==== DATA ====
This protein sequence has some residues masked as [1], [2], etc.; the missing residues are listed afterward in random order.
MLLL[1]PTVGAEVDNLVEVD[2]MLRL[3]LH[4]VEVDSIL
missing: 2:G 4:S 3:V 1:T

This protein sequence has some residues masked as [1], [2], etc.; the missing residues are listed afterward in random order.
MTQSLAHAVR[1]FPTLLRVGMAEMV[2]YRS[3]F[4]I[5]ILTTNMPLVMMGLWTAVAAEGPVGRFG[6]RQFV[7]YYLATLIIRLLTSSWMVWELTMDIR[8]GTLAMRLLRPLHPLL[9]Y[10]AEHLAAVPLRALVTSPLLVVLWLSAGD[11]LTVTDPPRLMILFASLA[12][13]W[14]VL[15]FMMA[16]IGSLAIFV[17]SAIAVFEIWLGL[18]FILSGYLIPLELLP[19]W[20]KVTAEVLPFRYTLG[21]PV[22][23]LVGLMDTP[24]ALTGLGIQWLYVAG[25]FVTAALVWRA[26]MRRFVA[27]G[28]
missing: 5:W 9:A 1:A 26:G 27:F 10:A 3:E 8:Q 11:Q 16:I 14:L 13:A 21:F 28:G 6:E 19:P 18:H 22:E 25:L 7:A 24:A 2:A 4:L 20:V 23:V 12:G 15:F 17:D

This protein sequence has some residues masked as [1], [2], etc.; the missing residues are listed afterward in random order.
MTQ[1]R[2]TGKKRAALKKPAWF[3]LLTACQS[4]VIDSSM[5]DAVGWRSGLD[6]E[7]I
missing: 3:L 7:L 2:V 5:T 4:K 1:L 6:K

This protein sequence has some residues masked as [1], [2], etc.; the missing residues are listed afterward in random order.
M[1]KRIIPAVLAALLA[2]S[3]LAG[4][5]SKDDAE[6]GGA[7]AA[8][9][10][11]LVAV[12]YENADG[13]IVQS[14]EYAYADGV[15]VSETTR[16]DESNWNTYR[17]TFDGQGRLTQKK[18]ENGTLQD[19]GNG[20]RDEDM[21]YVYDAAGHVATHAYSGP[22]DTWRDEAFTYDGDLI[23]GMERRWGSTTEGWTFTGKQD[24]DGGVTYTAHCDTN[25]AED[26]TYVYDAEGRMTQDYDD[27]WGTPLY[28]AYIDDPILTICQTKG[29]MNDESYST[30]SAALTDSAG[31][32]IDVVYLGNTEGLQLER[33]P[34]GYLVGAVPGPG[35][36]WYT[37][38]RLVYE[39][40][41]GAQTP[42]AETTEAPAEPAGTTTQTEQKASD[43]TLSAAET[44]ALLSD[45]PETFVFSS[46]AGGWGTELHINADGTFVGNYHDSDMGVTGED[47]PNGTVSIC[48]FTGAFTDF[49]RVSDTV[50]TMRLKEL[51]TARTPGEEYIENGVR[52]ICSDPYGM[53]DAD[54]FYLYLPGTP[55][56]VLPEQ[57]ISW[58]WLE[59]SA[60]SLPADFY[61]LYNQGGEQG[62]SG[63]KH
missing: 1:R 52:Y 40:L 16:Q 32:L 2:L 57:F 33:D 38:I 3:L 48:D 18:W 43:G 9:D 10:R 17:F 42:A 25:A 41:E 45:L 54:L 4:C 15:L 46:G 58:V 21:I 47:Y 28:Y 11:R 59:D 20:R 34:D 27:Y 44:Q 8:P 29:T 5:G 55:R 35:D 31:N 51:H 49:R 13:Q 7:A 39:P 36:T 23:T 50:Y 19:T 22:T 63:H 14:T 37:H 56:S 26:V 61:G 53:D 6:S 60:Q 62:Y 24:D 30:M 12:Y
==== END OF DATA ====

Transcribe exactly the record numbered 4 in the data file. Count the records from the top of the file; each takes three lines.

This protein sequence has some residues masked as [1], [2], etc.; the missing residues are listed afterward in random order.
M[1]KRIIPAVLAALLA[2]S[3]LAG[4][5]SKDDAE[6]GGA[7]AA[8][9][10][11]LVAV[12]YENADG[13]IVQS[14]EYAYADGV[15]VSETTR[16]DESNWNTYR[17]TFDGQGRLTQKK[18]ENGTLQD[19]GNG[20]RDEDM[21]YVYDAAGHVATHAYSGP[22]DTWRDEAFTYDGDLI[23]GMERRWGSTTEGWTFTGKQD[24]DGGVTYTAHCDTN[25]AED[26]TYVYDAEGRMTQDYDD[27]WGTPLY[28]AYIDDPILTICQTKG[29]MNDESYST[30]SAALTDSAG[31][32]IDVVYLGNTEGLQLER[33]P[34]GYLVGAVPGPG[35][36]WYT[37][38]RLVYE[39][40][41]GAQTP[42]AETTEAPAEPAGTTTQTEQKASD[43]TLSAAET[44]ALLSD[45]PETFVFSS[46]AGGWGTELHINADGTFVGNYHDSDMGVTGED[47]PNGTVSIC[48]FTGAFTDF[49]RVSDTV[50]TMRLKEL[51]TARTPGEEYIENGVR[52]ICSDPYGM[53]DAD[54]FYLYLPGTP[55][56]VLPEQ[57]ISW[58]WLE[59]SA[60]SLPADFY[61]LYNQGGEQG[62]SG[63]KH
missing: 1:R 52:Y 40:L 16:Q 32:L 2:L 57:F 33:D 38:I 3:L 48:D 18:W 43:G 9:D 10:R 17:F 42:A 25:A 41:E 45:L 54:L 4:C 15:L 46:G 58:V 21:I 47:Y 28:Y 11:R 59:D 20:R 34:D 27:Y 44:Q 8:P 29:T 5:G 55:R 35:D 31:N 51:H 49:R 13:Q 7:A 39:P 36:T 23:T 50:Y 19:T 22:T 63:H 14:T 37:H 56:S 26:V 61:G 53:D 6:S 60:Q 62:Y 24:D 30:M 12:Y